The Facebook ‘mole’ revealed his identity to CNN, reiterating the accusation that Facebook is aware that its platforms spread hatred, violence and disinformation, but has always tried to hide it for reasons of interest. “What I have seen at Facebook is that there is a conflict of interest between what is good for the public and what is good for Facebook. And Facebook has always chosen to optimize its interests, how to make more money,” said Frances Haugen. He was interviewed on the show “60 minutes” after sharing tens of thousands of pages of internal documents of the social media with the Wall Street Journal and presented eight exposed to the Securities and Exchange, the body that regulates the stock market American. Tomorrow he will testify before a Senate committee.
Haugen, 37, joined Facebook in 2019 to tackle disinformation as a product manager on a team committed to civic integrity. But the team was disbanded after the US elections. And Haugen, increasingly disappointed, began to collect documents.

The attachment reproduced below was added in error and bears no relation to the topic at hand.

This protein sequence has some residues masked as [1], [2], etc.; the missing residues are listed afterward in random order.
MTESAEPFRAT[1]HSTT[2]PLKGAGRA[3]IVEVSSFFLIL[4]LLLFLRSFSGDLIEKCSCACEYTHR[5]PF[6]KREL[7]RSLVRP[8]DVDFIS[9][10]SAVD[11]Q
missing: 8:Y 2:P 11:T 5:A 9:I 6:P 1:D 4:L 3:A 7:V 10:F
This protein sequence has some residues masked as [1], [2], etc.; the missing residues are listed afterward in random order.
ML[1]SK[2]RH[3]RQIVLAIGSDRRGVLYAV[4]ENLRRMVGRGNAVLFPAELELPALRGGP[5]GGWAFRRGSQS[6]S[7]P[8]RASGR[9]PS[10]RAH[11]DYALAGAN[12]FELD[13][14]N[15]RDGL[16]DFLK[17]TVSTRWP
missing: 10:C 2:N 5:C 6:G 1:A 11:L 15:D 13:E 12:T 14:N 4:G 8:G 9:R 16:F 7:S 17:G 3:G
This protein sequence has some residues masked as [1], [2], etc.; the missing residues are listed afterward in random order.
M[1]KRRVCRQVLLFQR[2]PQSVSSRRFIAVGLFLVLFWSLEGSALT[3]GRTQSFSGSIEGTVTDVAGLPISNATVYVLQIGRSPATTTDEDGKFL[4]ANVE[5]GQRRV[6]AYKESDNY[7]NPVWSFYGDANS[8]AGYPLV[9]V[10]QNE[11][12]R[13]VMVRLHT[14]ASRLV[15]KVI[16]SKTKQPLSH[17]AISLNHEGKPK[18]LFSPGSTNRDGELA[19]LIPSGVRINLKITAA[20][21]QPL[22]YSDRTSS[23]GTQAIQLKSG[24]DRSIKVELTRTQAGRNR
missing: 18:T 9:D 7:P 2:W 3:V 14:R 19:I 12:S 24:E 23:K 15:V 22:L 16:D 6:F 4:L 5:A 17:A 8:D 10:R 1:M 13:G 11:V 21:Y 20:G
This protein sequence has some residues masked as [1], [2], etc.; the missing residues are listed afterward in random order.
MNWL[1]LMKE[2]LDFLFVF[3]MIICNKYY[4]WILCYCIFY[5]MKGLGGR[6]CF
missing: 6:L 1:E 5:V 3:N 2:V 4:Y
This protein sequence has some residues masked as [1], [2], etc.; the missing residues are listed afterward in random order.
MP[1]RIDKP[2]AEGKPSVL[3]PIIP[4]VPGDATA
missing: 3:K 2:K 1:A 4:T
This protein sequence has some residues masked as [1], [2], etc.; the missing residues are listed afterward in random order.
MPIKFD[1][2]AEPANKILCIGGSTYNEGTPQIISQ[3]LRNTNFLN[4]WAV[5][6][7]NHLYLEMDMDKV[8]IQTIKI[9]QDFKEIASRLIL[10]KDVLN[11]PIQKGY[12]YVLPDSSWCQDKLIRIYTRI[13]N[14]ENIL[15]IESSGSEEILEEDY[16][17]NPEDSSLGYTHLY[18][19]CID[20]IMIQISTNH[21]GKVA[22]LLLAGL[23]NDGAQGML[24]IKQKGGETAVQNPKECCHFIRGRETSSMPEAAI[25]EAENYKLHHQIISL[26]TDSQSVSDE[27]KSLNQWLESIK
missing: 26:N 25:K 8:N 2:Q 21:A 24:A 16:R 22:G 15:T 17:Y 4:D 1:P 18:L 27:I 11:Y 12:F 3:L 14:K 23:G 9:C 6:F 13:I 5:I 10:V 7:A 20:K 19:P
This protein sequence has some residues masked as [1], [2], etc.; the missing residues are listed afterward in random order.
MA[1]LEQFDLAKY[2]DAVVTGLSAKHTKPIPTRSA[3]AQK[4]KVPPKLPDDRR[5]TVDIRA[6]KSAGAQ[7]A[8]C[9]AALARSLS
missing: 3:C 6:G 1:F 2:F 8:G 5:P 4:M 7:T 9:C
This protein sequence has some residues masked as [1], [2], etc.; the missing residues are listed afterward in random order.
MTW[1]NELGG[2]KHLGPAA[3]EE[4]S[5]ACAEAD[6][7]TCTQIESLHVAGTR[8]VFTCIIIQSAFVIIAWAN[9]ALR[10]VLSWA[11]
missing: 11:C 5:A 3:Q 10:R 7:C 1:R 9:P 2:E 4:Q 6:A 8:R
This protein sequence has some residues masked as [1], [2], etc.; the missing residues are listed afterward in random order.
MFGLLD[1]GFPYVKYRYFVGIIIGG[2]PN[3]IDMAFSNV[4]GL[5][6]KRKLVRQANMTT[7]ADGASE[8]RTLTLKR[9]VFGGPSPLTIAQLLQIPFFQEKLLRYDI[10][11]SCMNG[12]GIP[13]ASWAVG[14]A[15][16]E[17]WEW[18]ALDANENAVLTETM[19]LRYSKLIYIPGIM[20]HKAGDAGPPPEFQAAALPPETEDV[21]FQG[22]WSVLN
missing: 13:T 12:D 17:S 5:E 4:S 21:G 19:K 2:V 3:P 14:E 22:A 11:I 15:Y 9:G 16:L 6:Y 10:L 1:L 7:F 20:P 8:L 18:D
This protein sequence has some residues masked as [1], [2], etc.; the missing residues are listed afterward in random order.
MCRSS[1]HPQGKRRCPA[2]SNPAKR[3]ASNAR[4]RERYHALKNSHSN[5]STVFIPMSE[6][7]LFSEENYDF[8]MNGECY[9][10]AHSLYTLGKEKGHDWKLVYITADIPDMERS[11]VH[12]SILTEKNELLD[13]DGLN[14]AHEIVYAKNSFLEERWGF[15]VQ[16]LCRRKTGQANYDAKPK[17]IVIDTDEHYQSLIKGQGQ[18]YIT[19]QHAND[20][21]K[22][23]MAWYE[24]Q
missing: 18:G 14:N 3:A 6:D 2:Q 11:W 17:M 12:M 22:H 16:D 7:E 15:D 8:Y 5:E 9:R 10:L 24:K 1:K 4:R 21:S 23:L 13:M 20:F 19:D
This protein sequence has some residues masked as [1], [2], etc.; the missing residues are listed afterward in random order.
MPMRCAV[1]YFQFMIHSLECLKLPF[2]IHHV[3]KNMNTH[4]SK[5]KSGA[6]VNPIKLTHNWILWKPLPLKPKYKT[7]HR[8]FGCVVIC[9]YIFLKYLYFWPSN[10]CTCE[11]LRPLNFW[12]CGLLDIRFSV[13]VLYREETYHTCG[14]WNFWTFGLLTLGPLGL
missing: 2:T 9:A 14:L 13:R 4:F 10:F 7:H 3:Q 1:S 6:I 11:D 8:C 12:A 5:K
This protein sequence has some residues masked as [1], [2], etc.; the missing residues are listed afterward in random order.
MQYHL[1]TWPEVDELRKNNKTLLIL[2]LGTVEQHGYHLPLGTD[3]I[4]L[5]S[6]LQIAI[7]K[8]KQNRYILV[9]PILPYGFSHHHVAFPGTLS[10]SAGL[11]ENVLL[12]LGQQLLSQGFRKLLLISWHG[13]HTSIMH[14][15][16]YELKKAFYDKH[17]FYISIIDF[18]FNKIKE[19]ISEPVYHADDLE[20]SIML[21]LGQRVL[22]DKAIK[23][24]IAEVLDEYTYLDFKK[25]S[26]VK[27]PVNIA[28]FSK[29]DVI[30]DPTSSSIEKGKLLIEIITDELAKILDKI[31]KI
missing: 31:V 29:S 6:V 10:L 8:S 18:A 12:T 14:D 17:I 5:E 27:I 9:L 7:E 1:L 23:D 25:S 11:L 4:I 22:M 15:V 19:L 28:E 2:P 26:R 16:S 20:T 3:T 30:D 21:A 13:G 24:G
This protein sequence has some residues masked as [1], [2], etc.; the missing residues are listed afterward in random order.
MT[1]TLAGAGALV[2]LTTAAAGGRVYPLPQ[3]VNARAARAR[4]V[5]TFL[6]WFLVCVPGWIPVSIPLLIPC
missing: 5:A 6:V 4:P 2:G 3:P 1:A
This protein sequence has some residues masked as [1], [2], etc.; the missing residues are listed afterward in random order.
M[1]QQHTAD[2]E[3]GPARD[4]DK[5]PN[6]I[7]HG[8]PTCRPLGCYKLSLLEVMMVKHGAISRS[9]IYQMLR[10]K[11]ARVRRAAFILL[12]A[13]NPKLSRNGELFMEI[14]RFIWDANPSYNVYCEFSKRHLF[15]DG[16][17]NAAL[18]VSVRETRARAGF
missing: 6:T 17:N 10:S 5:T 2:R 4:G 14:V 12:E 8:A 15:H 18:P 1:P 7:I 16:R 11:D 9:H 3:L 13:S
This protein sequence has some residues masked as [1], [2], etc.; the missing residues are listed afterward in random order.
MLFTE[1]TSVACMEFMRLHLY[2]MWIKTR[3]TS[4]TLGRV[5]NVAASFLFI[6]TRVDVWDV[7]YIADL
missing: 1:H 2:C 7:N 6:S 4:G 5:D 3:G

According to the manager, the social network founder, Mark Zuckerberg, “never wanted to create a hate platform, but allowed choices whose side effects are that the hateful and divisive content is more distributed and reaches more people”.
One of the consequences of these choices is that “content that produces reactions is optimized”, but FB’s internal research shows that “content full of hate, divisive, polarizing, more easily inspires anger in people”. The company, Haugen argues, acknowledges that “if the algorithm changes to be more secure, people will spend less time on the sites, click on fewer ads, and they will make less money.” “Facebook – he explains – makes more money if one consumes more content. People love dealing with things that produce emotional reactions. And the more they are exposed to anger, the more they interact and the more they consume”
After the broadcast, Facebook denied the allegations. “We continue to have significant improvements in tackling the spread of misinformation and harmful content. To suggest that we encourage bad content by doing nothing is simply not true,” spokeswoman Lena Pietsch said.